Published by Michael Bigg on Sun, 17 Feb 2019 13:10

The text of Mike's sermon preached on the 3rd Sunday Before Lent (17th Feb)

(Based on Jeremiah 17:5-10; Psalm 1; Luke 6:17-261 Cor 15: 12-20)


Today’s gospel reading is, I suspect, a challenge for most of us. Few among us can be considered “poor” in the grand scheme of things. Is anyone among us hungry? Some of us may be among “those who weep” at the present time, but I don’t think many of us are reviled, hated, slandered or excluded on account of Jesus. Does that mean we have received our consolation and have little to look forward to? It’s a sobering thought.

 

You might well object that it’s hardly our fault that we happen to live in a place where people are, by and large, wealthy and well-fed. It’s not our fault that we live in a country that is in the main benevolent towards Christians (at worst we are considered deluded, but we are rarely hated).

My suggestion this morning is that what’s important is our direction of travel…

 

Both Jeremiah and Psalm 1 give us the image of the faithful being those who are like trees firmly rooted by streams of water. As Christians our flourishing comes not from our own strength but from being firmly rooted in the solid ground of God and watered by the ever-flowing Spirit.

But in this analogy, what do our roots consist of? My suggestion is that our roots are “hope” and that hope one of the foremost features of Christian life. What else but hope reaches out into the dark earth, deeper and deeper, never knowing precisely what is coming but goes deeper none-the-less?

Christians are people called to live in a world that we know is very badly wrong. We are called to recognise what is wrong with the world and struggle against it. We are called not to despair of the struggle but to be people of hope that, in spite of all the evidence to the contrary, God is at work to put everything right through Jesus Christ.   

And that is the basis of our hope. Jesus Christ. In particular: his resurrection. As Paul says in 1 Corinthians 15: if Christ has not been raised our faith is in vain and our hope has no basis.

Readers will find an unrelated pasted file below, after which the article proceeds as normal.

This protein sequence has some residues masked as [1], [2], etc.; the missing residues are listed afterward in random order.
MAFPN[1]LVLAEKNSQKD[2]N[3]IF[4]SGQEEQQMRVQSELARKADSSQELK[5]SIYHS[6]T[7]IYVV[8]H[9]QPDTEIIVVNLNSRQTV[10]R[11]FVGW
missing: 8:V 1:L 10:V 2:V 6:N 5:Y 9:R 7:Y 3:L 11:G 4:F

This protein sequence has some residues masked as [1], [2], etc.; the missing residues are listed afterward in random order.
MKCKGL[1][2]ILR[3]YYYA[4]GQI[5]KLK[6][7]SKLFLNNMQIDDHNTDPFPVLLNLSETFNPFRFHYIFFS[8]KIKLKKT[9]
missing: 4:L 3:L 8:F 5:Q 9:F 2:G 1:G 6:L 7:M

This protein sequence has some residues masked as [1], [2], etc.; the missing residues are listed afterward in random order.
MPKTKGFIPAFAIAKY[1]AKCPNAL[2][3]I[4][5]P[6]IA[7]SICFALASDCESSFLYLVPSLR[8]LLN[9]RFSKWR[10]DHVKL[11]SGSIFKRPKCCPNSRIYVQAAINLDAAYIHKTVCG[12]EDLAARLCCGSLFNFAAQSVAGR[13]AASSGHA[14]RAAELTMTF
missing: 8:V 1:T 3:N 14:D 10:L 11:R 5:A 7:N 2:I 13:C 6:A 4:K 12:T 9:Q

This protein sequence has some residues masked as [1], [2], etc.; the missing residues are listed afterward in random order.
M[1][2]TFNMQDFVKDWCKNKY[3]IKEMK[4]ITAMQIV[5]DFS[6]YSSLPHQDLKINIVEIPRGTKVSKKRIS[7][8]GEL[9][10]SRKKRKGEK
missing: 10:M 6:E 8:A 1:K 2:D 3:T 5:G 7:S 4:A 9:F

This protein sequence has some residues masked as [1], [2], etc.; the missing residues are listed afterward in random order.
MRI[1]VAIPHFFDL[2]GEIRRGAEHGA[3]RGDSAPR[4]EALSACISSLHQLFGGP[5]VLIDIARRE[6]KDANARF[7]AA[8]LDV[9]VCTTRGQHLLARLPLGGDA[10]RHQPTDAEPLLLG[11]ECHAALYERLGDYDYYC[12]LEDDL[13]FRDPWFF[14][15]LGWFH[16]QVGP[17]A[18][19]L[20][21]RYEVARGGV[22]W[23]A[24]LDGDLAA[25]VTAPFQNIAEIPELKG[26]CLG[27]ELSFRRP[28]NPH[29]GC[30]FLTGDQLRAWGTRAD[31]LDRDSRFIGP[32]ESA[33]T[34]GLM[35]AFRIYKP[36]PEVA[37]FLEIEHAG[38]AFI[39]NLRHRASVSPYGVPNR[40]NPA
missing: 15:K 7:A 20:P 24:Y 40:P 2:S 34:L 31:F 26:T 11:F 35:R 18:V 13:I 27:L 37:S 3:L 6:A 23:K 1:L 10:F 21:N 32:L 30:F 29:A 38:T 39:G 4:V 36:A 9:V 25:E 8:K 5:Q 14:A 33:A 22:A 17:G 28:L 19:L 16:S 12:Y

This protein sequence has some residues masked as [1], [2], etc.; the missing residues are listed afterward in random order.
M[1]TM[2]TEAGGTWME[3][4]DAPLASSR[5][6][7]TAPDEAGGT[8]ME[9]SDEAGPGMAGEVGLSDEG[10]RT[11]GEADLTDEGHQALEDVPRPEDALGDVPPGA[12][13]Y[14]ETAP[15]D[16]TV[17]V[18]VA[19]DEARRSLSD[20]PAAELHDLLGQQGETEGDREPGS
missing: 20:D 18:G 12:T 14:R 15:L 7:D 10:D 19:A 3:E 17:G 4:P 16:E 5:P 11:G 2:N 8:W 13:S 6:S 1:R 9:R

But we know that Christ has been raised from the dead. We experience it in our own lives – we see examples of God turning death into new life. It happens every year as the spring bulbs burst back through the cold earth.

This is the hope that we have. That God is putting everything right through a new creation, of which Jesus is the first-fruit, the downpayment. This is both a personal, individual hope and also a profoundly universal hope.


Later in 1 Corinthians 15 Paul describes resurrection life as like the planting of a seed. Just as the daffodil is totally different from the bulb; just as the butterfly is a wholly different form of life from the caterpillar; so is the resurrection life a wholly different mode of existence.

This is the hope that we have. That God is making everything new. We are promised resurrection bodies that none could imagine by looking at our frail, mortal bodies. Our present existence is characterised by entropy, by decay, by frailty.  Everything crumbles and moves towards death. Even the mountains do not stand forever.

 Not so with our resurrection bodies. That which is perishable and characterised by movement towards death will be replaced by that which is imperishable. But not static, like a tin of beans. Instead, our resurrection bodies will be ones that go from life to life. Changed from glory into glory. Imperishable, undefiled, unfading. Life to more life, purity to greater purity, brightness ever brighter.

This is our hope. This is what we look forward to. This is what can empower us today, in step with the holy spirit, to seek foretastes of the resurrection in this world of darkness and decay.

This is why Christians can never be finally despairing. This is why we say no to injustice and loneliness. This is why we say no to poverty and abuse. We know that we cannot fix it – we will never make it all right. But every time an injustice is put right, we give people a taste of heaven. Every time that captive is freed, we give people a taste of heaven.

We are called to be strong trees with roots of hope sunk deep into the promises of God. That’s why we pray and worship and study, for every time we do these things we grow in hope and sink our roots deeper.

 

And so, let’s return to our Gospel reading.

I put it to you that when we understand the hope to which we are called we are empowered to give up the things that the world chases after. We can step away from the race to accumulate wealth or power or status. Instead of hungering for these things we start to hunger for righteousness and for goodness; we start to hunger for God.

My invitation to you this morning is to continue on the road of poverty towards the things of the world. Turn your back on the game of ever-increasing wealth and possessions. Turn towards the hope of ever-increasing life and joy. Turn away from filling your belly with food and power and status and instead hunger for God and God’s righteousness.

We are called to be people of hope in a despairing world. Come, Lord Jesus. Amen.

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